Nicki Minaj says she’s debating whether to get a nanny. Most parents don’t have that choice.

Nicki Minaj

  • Nicki Minaj replied to a fan urging her to get a nanny by saying that it was a 'difficult decision.'
  • Having a nanny is rare In America, and the pandemic has highlighted challenges for parents and childcare providers.
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Rapper Nicki Minaj has only been a mom for about seven weeks, but she's already under pressure to get a nanny. 

Minaj has been out of the spotlight since giving birth on Sept. 30, prompting one fan to write on Twitter, "why nicki can't be a normal celebrity and get a nanny. girl i miss you." 

It wasn't the first time that Minaj has heard that. 

"Everyone tells me that. Lol. I rlly should get one. Difficult decision tho," she wrote back. 

After that, the thread exploded, with some fans offering to be Minaj's nanny for her infant son, whose name isn't yet public. Others urged her to enjoy the postpartum period without worrying about getting back to work. 

While Minaj is a special case, her dialogue about getting help with childcare is one that many parents can relate to, although most are trying to make the decision with far fewer resources than Minaj.

The cost of a nanny is out of reach for many 

While having a nanny is convenient, it's also very expensive. The average pay for a nanny in the U.S. is above $19 an hour, meaning that it costs nearly $40,000 to employ a full-time nanny. That's a huge amount, especially when compared to the median family income of roughly $68,000 in the US.

Although there's a lot of talk about nannies, particularly from celebrities, the truth is that having a nanny is rare. According to one 2010 estimate, only 3.5% of American families have a nanny.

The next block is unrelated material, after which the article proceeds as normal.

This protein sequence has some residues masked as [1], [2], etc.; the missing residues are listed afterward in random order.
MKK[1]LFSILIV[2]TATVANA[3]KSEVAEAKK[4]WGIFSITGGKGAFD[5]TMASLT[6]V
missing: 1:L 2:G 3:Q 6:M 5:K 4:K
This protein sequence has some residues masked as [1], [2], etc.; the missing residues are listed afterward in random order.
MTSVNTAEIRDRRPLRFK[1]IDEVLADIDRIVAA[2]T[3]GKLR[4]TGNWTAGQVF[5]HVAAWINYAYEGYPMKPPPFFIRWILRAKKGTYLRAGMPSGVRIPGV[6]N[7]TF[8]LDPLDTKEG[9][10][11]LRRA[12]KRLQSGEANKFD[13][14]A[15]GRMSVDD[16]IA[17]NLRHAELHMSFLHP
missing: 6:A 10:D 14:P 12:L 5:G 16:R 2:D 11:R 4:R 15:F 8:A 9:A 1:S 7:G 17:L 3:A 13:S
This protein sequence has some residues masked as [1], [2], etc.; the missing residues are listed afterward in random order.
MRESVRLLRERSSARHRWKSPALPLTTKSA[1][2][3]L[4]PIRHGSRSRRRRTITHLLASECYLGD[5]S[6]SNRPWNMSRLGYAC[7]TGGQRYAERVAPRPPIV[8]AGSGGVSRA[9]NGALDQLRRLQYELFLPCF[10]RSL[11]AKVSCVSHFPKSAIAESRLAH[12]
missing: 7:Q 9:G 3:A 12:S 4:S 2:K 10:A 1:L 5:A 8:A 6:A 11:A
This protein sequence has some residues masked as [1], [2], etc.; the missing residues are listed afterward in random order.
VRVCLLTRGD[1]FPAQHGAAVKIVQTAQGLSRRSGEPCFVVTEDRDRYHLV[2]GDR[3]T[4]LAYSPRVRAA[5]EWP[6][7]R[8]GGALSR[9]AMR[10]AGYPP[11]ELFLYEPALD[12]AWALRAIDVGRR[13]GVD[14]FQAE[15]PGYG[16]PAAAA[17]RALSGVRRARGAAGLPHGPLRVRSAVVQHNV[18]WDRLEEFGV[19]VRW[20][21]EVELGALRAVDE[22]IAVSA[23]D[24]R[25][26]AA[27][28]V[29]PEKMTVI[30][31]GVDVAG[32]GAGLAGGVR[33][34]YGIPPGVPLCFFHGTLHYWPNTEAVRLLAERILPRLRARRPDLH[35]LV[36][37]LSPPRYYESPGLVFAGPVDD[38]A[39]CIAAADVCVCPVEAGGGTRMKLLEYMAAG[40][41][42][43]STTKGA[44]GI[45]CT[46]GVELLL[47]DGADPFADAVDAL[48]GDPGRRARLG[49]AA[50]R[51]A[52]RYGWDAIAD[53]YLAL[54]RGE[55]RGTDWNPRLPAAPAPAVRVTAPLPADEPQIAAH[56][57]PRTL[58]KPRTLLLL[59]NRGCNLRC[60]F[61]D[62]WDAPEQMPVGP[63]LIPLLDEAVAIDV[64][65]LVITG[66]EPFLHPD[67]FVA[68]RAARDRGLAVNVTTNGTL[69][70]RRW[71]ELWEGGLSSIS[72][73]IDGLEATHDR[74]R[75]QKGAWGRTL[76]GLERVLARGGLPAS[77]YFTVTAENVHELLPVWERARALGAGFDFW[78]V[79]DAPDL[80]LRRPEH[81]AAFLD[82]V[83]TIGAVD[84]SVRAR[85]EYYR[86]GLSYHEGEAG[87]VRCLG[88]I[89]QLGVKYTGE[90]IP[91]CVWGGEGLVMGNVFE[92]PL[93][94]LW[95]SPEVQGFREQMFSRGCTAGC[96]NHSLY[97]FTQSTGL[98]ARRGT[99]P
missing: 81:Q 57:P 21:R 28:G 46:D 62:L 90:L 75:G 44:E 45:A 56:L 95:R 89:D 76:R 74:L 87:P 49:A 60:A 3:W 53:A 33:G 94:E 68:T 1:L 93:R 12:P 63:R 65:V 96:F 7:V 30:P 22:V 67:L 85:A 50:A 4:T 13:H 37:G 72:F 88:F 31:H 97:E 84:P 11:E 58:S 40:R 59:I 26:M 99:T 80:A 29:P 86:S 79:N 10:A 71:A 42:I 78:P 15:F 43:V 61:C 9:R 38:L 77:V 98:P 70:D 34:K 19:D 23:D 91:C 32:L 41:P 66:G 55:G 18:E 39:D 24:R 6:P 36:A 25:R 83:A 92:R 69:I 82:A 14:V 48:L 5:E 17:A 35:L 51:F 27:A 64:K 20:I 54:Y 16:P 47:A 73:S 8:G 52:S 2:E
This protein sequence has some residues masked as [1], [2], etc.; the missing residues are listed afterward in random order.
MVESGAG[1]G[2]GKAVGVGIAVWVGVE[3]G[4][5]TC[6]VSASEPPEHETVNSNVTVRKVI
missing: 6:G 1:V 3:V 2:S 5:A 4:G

While Minaj is understandable trying to figure out how best to balance motherhood and career, other families are doing the same, but with fewer options. Rather than debating whether or not to get a nanny, they know that doing so is simply inaccessible. The divide has been made especially acute during the pandemic. 

The pandemic has highlighted childcare issues 

During the pandemic — with childcare options limited and schools switching to remote education — many parents are especially overwhelmed. That could be part of the reason that parents are working fewer hours during the pandemic; research has shows that both mothers and fathers have seen about a 5% drop in employment rates during the pandemic. Women of color have seen particularly sharp declines in employment. 

At the same time, childcare workers — particularly those who work at daycare and other group setting — have struggled as parents opt to keep kids home if they can. 

"You're not really sure what's going to happen from day to day," Cassandra Brooks, who owns two daycares in North Carolina, told CNBC. "Child care was barely making it anyway. Throw Covid on top of it, and it's suffocating."

For those who can afford it, a nanny is a useful option. However, it's not for everyone. In the past, Nicki Minaj has hinted that she might like to spend some time focusing on her son, without returning to the day-to-day demands of being a public figure. 

Last year, Minaj tweeted, "I've decided to retire & have my family." The tweet has been deleted since. She later said that the tweet was in reference to whether or not she should record a fifth album. 

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